by Brian Hioe

Photo Credit: 韓國瑜/Facebook

SPECULATION ABOUNDS regarding the possible outcome of 2020 elections, with elections set to take place tomorrow. In particular, a large demonstration by Han Kuo-yu supporters yesterday in Taipei, which was attended by several hundred thousand people, has led to fears that Han may do quite well in the election. Yesterday’s rally was scheduled to be the last major rally of the Han campaign.

Photo credit: 韓國瑜/Facebook

Election outcomes in Taiwan are hard to predict ahead of time. Taiwanese law forbids election polls from being conducted in a certain time period before elections are to take place, in order to prevent election polls being released as a way to influence the political outcome of elections. For this year’s election, it became illegal to conduct election polling after January 1st.

While the last polls showed Tsai as having a sizeable lead over Han of twenty to thirty percent, as well as suggesting that the DPP might be able to retain its current majority in the Legislative Yuan, it is unclear how accurate these polls are. In late November, with polls showing Tsai leading Han, Han instructed his supporters to give false answers or to not take calls when polled by telephone for the election.

Photo credit: 韓國瑜/Facebook

In this way, Han could cast doubt on the result of election polling. Not only would this serve as a face-saving measure, but this would lend itself to strategic ambiguity. The DPP would not know if it is still leading Han and the KMT could use the ambiguous question of how much it is still trailing the DPP in order to motivate its party base to mobilize. In retrospect, this seems to have been a brilliant move by Han.

Yesterday’s rally quite likely drew hundreds of thousands of Han supporters onto Ketagalan Boulevard. Supporters were crowded as far as the 228 Memorial Park to Liberty Plaza. However, at the same time, one notes that the rally was not as large as a previous rally in support of Han that took place in June, this being a campaign rally for Han seeking the KMT presidential nomination. Despite that the campaign rally was still large, the decline in attendance does not bode well for Han’s campaign, since one would expect more supporters to mobilize for Han seeking the presidency than while Han was simply seeking the KMT presidential nomination.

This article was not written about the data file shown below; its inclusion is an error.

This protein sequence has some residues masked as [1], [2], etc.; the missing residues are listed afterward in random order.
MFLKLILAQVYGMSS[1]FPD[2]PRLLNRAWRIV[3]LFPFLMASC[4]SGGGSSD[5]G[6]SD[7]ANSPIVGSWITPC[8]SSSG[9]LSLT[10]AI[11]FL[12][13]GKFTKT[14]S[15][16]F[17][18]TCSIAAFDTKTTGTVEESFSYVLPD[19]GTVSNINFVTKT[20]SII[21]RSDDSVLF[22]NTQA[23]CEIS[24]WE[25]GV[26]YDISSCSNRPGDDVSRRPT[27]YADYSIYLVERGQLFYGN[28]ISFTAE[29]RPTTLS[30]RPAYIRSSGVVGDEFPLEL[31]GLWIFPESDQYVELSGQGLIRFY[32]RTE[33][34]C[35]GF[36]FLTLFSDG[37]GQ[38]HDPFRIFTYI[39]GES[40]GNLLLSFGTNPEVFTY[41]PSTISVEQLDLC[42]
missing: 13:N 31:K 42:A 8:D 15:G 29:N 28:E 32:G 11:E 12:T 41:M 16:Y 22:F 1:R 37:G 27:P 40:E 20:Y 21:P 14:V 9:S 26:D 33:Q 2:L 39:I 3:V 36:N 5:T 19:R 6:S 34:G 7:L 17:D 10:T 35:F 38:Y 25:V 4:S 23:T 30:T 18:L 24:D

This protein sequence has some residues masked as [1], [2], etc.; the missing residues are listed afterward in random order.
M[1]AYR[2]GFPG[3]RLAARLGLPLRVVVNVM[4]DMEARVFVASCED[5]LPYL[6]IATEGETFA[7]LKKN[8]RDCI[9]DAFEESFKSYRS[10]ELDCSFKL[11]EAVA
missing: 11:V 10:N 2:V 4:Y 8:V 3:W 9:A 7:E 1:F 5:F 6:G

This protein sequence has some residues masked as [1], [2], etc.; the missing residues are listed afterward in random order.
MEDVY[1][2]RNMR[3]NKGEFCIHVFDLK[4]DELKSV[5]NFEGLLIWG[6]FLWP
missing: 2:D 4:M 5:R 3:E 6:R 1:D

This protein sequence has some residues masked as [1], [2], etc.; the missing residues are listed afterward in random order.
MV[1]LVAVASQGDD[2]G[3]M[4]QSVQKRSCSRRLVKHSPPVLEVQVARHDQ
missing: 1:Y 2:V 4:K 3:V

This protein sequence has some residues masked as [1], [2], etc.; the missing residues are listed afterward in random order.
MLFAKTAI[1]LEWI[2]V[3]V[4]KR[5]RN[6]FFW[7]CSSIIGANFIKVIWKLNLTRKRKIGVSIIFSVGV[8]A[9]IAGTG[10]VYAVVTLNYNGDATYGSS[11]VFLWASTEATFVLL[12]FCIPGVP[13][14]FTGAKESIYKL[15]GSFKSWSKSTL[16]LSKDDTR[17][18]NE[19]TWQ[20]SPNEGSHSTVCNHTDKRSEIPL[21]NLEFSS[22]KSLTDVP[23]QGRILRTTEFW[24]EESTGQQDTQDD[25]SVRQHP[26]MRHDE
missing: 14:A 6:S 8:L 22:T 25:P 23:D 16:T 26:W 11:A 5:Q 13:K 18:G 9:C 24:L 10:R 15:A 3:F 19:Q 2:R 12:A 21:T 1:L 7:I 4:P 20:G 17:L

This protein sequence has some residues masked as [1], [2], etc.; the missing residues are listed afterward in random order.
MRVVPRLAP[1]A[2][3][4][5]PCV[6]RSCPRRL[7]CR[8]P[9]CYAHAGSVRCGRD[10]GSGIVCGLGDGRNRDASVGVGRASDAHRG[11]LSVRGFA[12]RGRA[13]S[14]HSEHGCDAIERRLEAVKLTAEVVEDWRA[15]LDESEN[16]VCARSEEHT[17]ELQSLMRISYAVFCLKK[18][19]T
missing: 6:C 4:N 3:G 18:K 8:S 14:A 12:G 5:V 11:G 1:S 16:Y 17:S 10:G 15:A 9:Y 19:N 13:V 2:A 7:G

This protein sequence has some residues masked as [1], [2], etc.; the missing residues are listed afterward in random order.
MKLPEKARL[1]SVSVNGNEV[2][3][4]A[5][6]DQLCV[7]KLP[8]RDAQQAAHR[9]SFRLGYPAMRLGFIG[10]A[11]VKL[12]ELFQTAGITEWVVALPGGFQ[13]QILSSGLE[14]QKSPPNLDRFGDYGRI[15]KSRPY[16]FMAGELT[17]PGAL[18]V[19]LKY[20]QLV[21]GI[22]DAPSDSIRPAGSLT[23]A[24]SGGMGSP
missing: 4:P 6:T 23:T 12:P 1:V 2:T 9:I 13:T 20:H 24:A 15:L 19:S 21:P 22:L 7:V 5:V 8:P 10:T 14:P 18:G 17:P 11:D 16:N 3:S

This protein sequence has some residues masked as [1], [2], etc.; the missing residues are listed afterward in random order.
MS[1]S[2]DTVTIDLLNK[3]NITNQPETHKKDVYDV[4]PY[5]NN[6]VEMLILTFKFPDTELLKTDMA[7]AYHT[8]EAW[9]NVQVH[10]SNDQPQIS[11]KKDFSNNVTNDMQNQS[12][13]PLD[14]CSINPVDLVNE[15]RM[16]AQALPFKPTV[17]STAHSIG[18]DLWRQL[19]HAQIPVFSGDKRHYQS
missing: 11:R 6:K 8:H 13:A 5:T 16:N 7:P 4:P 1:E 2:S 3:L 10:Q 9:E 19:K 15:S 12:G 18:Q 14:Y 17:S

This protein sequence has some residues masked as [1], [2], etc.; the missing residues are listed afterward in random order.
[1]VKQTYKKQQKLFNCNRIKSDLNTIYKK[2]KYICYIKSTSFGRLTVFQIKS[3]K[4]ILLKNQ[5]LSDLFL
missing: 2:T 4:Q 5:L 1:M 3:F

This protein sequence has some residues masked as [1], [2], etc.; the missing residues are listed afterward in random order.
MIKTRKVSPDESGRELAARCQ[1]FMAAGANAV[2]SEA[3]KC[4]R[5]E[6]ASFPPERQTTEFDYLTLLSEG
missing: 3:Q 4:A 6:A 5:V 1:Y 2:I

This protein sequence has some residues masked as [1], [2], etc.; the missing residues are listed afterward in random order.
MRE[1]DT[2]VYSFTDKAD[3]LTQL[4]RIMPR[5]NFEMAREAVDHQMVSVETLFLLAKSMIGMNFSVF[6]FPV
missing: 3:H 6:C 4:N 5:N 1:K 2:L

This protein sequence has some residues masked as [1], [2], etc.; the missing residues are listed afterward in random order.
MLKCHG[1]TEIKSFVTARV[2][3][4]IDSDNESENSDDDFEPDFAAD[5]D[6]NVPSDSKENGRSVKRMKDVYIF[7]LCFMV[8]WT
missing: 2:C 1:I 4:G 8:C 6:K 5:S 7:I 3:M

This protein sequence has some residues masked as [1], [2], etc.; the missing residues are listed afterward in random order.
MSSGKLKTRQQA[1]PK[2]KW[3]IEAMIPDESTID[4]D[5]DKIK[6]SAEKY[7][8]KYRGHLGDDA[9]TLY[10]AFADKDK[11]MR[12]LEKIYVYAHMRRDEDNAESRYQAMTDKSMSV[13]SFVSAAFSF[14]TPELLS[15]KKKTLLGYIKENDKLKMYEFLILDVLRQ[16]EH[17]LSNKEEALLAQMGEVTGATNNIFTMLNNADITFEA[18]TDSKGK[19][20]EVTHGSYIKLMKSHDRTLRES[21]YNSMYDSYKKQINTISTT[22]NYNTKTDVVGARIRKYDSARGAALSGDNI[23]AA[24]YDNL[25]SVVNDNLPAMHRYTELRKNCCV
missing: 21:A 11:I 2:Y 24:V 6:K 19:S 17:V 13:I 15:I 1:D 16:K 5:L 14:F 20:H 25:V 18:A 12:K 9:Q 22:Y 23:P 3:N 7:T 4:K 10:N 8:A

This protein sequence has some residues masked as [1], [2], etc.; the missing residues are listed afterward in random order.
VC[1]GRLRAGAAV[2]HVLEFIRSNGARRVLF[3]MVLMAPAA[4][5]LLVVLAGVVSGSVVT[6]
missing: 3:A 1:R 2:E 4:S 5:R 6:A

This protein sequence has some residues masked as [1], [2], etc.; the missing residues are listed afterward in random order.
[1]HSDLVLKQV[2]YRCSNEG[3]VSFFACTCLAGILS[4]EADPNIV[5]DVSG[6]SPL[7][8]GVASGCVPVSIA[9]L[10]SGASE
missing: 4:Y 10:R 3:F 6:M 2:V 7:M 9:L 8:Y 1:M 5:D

Photo credit: 林昶佐/Facebook

In the meantime, Tsai attended a campaign event for Freddy Lim in Wanhua at the same time as Han’s rally yesterday. The event was many orders of magnitude smaller than Han’s rally, but Tsai’s last full-scale rally before elections is set to take place tonight on Ketagalan Boulevard. It is probable that the media will focus in on the attendance numbers of this rally as an indicating the relative levels of support between Tsai and Han before the election. That being said, attendance numbers for Tsai’s rally tonight may not be an accurate reflection of Tsai’s level of support either, seeing as that some voters will have returned home the night before elections in order to vote.

Despite polling consistently showing Tsai leading Han, the fact that there is not absentee balloting in Taiwan—thus requiring voters to return to their place of household registration to vote—is thought to potentially decrease the number of votes for Tsai. While Tsai appears to be more strongly supported by younger voters than Han, younger voters are less likely to have their household registrations in the same place as they live, and consequently, it is more likely that younger voters will need to travel to their place of household registration to vote, usually traveling to their parents’ house.

Campaign ad by Tsai calling on voters to return home and vote. Film credit: 蔡英文/YouTube

Some warn that this could potentially cut Tsai’s vote share by up to 1/3rd. Namely, voter turnout among young people has sharply decreased in past years and is at a historic low, while voter turnout is much higher among older voters. Voter turnout in 2016 was the lowest voter turnout since 1996, when direct presidential elections began to be held in Taiwan.

Indeed, the Tsai campaign seems firmly cognizant of this threat, as a result of which many of the Tsai campaign ads have targeted young people, calling on them to return home and vote. It remains to be seen how effective this will be.

Although election outcomes are always uncertain, with a false sense of certainty contributing to likelihood erroneous predictions, it may be too early to see the 2020 election outcome as all but certain.

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